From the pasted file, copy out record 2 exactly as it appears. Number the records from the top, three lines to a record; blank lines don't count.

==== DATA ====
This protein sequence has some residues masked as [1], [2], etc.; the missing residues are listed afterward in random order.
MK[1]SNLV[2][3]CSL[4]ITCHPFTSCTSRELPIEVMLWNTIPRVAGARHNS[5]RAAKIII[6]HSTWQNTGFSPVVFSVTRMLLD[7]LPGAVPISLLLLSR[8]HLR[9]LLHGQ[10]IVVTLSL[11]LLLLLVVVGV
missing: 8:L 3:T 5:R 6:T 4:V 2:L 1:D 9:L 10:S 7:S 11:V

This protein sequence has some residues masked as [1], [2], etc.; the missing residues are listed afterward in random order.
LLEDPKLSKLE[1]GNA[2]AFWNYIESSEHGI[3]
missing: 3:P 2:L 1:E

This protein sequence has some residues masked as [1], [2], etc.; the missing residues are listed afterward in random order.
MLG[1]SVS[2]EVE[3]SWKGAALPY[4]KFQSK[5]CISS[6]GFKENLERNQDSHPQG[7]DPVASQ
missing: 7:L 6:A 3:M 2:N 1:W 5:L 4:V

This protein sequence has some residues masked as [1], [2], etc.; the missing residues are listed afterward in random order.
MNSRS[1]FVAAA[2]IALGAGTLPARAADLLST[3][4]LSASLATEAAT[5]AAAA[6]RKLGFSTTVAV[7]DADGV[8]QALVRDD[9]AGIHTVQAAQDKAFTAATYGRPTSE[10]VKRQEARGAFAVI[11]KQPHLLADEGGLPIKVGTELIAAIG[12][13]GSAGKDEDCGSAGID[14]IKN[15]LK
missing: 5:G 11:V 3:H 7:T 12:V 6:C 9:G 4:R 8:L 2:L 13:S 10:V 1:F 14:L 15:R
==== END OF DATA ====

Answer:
This protein sequence has some residues masked as [1], [2], etc.; the missing residues are listed afterward in random order.
LLEDPKLSKLE[1]GNA[2]AFWNYIESSEHGI[3]
missing: 3:P 2:L 1:E